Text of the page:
So how do you mentally tinker?
Dr Pillay explains that when you first create an image or a goal in your mind, the image may be weak or hard to define. By utilising a few techniques, your image takes shape.
"You could imagine in the first person or in the third person, or you could imagine with sounds and smells too. This kind of tinkering will enrich the mental movie you're making."
If the idea of dabbling in an area in which you have little or no knowledge seems counter-intuitive to your goals, Dr Pillay gives countless examples of successful people, including Einstein and Picasso, who dabbled in areas outside their scope of expertise, which ultimately led to their success.
He also cites the example of a young Steve Jobs, who quit college but remained in one class only: calligraphy.
The Apple Inc co-founder didn't see any relevance to his foreseeable future in studying calligraphy. However, it was his dabbling in this art that led to the creation of the typefonts unique to Macintosh computers.
"None of this had even a hope of any practical application in my life. But 10 years later, when we were designing the first Macintosh computer, it all came back to me. And we designed it all into the Mac. It was the first computer with beautiful typography," Jobs is quoted as saying in the biography, Steve Jobs.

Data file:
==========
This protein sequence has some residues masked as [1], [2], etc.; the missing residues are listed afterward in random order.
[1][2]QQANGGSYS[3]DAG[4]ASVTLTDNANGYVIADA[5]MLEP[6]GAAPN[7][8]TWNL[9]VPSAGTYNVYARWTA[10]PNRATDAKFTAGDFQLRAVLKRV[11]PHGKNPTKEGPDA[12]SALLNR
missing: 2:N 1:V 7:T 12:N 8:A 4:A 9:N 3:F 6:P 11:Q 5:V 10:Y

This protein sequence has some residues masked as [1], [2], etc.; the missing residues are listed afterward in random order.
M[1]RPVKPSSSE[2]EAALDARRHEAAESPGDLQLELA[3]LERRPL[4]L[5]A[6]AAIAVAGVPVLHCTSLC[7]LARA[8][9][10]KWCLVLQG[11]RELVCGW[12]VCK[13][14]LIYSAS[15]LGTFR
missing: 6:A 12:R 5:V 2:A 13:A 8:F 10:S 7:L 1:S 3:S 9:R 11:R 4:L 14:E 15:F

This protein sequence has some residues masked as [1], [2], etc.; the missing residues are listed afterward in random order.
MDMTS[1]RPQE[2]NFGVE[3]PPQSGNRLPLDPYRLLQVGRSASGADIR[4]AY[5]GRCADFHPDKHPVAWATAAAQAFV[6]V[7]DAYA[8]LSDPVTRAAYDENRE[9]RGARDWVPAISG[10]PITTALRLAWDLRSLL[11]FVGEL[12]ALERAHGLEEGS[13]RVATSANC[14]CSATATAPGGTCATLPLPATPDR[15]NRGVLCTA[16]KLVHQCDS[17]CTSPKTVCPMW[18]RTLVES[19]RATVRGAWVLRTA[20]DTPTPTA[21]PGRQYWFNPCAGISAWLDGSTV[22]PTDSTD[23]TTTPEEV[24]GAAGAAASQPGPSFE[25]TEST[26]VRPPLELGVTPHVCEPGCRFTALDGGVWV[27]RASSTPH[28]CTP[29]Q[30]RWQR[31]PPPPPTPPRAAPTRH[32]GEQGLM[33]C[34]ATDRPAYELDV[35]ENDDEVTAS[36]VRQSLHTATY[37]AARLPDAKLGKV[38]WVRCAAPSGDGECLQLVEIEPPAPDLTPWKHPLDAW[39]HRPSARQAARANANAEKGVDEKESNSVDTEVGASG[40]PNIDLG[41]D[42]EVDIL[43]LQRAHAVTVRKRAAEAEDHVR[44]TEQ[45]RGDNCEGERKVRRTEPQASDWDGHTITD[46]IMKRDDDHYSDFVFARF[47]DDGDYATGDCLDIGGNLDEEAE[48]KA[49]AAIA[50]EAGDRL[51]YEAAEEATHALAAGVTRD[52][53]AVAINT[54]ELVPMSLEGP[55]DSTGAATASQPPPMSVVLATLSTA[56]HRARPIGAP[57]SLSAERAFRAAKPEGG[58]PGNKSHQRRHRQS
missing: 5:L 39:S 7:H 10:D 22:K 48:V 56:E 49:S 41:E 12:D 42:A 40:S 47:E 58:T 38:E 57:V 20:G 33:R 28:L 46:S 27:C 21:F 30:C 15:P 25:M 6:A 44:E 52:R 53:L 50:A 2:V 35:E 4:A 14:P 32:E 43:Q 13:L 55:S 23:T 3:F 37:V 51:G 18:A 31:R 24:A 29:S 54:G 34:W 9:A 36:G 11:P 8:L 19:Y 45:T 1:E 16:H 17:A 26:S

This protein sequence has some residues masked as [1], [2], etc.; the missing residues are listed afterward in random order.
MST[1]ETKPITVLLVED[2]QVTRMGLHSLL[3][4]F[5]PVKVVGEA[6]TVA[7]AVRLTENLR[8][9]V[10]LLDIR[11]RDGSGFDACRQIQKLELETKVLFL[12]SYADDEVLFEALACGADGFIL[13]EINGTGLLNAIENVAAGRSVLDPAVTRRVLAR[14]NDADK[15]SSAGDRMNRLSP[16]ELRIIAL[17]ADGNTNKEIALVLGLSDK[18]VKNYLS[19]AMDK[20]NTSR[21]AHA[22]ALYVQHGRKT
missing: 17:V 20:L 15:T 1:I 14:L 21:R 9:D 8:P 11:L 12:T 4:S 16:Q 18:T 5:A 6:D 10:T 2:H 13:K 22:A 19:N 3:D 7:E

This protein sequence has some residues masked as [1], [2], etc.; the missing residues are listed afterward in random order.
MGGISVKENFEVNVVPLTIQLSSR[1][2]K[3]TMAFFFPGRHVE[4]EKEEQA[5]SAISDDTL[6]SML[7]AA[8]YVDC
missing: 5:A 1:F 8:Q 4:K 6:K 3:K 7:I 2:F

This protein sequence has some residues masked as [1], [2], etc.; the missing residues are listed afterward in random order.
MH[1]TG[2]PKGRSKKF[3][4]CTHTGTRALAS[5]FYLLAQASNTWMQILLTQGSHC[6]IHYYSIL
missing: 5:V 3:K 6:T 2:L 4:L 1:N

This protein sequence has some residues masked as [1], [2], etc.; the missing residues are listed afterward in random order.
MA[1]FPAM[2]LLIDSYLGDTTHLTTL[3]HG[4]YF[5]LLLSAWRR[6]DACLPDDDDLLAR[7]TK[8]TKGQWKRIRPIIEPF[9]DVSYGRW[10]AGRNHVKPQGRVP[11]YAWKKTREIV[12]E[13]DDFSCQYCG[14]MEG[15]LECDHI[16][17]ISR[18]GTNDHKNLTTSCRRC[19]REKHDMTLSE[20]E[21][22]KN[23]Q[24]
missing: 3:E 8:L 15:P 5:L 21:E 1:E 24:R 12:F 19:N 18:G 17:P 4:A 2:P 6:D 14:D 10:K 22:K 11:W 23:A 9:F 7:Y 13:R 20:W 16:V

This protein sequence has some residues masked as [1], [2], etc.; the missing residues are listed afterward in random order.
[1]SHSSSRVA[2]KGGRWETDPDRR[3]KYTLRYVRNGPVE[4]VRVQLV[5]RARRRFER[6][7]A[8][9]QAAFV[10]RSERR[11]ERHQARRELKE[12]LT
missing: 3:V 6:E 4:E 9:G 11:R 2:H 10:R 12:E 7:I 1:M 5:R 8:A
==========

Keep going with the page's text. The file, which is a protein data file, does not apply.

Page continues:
While it may seem like a mundane and irrelevant activity, doodling has been shown to activate parts of the brain associated with memory.
A study by Jackie Andrade published in the journal Cognitive Psychology described an experiment in which a group of people were told a long and rather boring story.
Half of them were asked to doodle and colour random shapes while the other half were not allowed to doodle. After the story was told, the study participants had to recall the names of eight people and eight places mentioned in the story.
The people who doodled could recall 29 per cent more detail than those who didn't doodle.